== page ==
Poor Hagrid, forced to live in a leaky hut without access to conditioner or wifi. When he gets that teaching job and brings out exciting new animals (Buckbeak!), some of the students react with excitement, whilst others bitch and moan. When he teaches them about those boring wormy things, they don’t like that either. This, in essence, is how I am finding inductions.

I think a lot of us will recognise that character trait of wanting to please everyone and do the best job possible, but with inductions I am quickly realising that it will never be perfect. This year we designed a new induction full of interactivity, bells and whistles – predictably some people love it and some really don’t. Learning not to take it personally is far harder than standing up in front of an unknown and begrumpled class – now I know there is no magical spell to make it perfect – all we can do, year on year, is refine and update and deliver.

  1. Mixed response from the faculty

Dumbledore and his posse all loved Hagrid and gave him support during his teaching career (although now I come to think of it, he did get accused a lot and slung into Azkahban…) whereas other faculty members were not so enthusiastic.

Doing inductions has brought me into contact with a lot of teaching staff, which has mostly been brilliant. I think when they see you standing in front of a class they see you more as a colleague and peer than a frumpy book wrangler, never a bad thing eh.

However, other staff members are perhaps more sceptical of the value of a library induction or assume we can tailor make a session for them without any notice. Grumble grumble grumble. Just gotta remember it’s (hopefully) nothing personal!

  1. Cake

Hagrid loves cake, librarians love cake – we all love cake. Nuff said.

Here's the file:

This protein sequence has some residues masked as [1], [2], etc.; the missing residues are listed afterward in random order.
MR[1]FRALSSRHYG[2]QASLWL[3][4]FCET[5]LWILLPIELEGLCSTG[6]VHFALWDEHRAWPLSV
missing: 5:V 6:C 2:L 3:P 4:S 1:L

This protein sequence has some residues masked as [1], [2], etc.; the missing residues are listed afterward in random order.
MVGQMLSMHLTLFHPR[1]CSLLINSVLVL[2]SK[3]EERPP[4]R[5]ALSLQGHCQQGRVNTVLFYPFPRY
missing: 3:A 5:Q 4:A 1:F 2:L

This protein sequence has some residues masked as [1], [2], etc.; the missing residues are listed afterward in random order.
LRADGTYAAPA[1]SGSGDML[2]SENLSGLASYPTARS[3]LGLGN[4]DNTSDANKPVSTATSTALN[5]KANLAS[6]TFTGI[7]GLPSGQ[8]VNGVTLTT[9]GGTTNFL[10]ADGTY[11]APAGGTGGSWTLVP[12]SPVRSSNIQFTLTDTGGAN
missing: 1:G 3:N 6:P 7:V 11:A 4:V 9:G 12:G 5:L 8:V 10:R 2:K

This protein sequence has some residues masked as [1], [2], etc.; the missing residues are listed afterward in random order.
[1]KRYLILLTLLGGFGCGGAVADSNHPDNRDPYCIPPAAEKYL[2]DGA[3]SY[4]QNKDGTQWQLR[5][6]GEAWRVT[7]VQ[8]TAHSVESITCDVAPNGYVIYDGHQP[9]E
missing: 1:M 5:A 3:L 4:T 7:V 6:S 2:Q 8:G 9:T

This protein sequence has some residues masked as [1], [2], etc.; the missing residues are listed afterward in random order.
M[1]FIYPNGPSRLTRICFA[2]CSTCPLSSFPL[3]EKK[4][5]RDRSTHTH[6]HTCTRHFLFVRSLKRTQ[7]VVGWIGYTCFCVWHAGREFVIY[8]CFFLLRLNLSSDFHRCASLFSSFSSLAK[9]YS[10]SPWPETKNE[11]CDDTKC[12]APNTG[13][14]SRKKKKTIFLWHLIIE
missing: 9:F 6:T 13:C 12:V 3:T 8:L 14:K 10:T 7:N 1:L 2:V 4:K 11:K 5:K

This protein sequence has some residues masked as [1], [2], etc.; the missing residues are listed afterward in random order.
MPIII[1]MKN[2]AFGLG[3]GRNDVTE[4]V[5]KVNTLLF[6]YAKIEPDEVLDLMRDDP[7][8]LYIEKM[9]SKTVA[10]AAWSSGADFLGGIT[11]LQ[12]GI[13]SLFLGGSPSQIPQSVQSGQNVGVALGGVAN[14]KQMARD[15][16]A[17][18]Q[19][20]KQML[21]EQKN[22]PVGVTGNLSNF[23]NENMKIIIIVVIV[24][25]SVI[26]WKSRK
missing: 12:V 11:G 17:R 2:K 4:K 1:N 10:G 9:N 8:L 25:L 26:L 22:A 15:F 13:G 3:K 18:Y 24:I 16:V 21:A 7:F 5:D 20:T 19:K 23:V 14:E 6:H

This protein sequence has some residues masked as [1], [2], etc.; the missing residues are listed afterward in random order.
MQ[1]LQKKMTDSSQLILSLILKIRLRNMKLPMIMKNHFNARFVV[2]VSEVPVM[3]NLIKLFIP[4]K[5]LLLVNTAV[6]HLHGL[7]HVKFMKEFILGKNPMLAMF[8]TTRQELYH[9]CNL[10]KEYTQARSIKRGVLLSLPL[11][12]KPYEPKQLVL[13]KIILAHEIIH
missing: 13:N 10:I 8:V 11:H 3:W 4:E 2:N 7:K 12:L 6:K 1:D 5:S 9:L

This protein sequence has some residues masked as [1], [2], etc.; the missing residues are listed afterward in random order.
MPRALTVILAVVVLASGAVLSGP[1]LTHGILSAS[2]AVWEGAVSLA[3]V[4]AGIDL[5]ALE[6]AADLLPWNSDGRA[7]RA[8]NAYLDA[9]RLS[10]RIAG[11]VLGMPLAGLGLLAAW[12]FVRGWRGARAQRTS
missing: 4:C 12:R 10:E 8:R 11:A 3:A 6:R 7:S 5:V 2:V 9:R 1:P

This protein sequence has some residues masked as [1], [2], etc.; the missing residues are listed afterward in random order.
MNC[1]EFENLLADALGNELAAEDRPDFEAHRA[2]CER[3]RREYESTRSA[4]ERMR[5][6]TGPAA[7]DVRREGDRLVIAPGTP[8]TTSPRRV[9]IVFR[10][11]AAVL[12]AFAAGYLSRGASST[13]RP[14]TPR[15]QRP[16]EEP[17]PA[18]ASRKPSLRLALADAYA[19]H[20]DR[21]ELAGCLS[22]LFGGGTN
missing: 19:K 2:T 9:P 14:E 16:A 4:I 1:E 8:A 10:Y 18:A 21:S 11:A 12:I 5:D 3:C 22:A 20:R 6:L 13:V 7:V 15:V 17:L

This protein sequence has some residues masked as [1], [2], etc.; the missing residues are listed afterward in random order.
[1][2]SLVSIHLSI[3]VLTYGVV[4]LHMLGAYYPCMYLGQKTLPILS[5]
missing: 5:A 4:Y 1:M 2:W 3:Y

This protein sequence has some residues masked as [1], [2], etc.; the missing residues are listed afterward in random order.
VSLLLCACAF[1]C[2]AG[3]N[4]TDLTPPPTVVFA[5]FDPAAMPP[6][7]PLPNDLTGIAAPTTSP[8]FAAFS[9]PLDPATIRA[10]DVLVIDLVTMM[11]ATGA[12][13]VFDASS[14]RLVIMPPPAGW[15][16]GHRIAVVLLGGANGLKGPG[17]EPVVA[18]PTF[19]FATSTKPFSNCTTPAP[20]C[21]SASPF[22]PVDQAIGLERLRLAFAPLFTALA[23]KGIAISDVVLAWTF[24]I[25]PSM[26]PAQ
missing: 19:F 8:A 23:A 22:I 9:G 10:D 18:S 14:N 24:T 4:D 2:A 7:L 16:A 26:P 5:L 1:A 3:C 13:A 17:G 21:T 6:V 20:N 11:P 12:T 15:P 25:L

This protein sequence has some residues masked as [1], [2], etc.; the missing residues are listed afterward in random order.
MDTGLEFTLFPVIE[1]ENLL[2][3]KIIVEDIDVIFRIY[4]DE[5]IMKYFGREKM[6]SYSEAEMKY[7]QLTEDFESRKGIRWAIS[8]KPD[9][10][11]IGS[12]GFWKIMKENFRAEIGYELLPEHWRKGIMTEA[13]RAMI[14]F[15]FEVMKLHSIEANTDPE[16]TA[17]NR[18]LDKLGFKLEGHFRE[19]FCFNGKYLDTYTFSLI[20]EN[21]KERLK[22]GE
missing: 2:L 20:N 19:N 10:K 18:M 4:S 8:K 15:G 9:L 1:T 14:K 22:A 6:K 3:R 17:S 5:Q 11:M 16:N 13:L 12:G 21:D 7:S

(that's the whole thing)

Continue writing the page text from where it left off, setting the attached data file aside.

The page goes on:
Robbed this from http://goo.gl/Ra0U98

Robbed this from http://goo.gl/Ra0U98

In conclusion, inductions have been hard but highly enjoyable. I am so glad we tried something new and put a lot of effort into making something fun, interactive and different, even though we had a mixed reception. The most important thing I have learnt is that we can only do so much – it is just never going to be an ideal situation.

Coming into an unknown class for a brief period of time without any real teaching education is just a crapshoot. I am happy that our students will have hopefully got a positive impression of the library and feel at ease coming in and using our resources, even if they will still have to ask us if they can get a book out.

So even though I feel like big lumbering Hagrid, sticking out like a squib in Tranfiguration, it’s still worth it. Looking back through this blog from the highs of being a Graduate Trainee and the utter lows of the course, I am now a real librarian. Bring on the next adventure…

*why not a bit of german in the morning eh

** using a forced HP reference to shove in one of my favourite videos like an outdated saddo.

306.74

For someone whose dating highlight so far has been smacking a guy in the face with a Peach Lipton’s bottle (empty, I’m not a maniac), I am not particularly well placed to give out romantic advice. But let’s be devils shall we, as sordid dating anecdotes are far more interesting on a library blog than my planned piece on our summer stocktake project…

Over the past few months my personal and professional lives have come into conflict through online dating. Being too unhinged and muttering to find a man/woman/Romulan the old fashioned way*, I turned to the standard dating apps – but the free ones obviously because I’m not quite ready to fork over my pie money in exchange for dates.

As you may have heard or been unlucky enough to experience for yourself, the world of online dating is usually reminiscent of those sordid films they used to show on channel 5; fetid and suggestive but far removed from any actual pleasure. Here every greasy, bloated lizard man with internet access** can send you messages which for me, seem to focus primarily on my job and its relation to certain sexual fantasies these forever alone types have concocted.

For alongside secretary and nurse (so I am told), librarian seems to have become a sexy fantasy figure. From the poorly worded questions, suggestions and offers that clog up my inbox, the Sexy Librarian is both naughty (possibly by waiving fines..?) and a strict follower of the rules (shushing).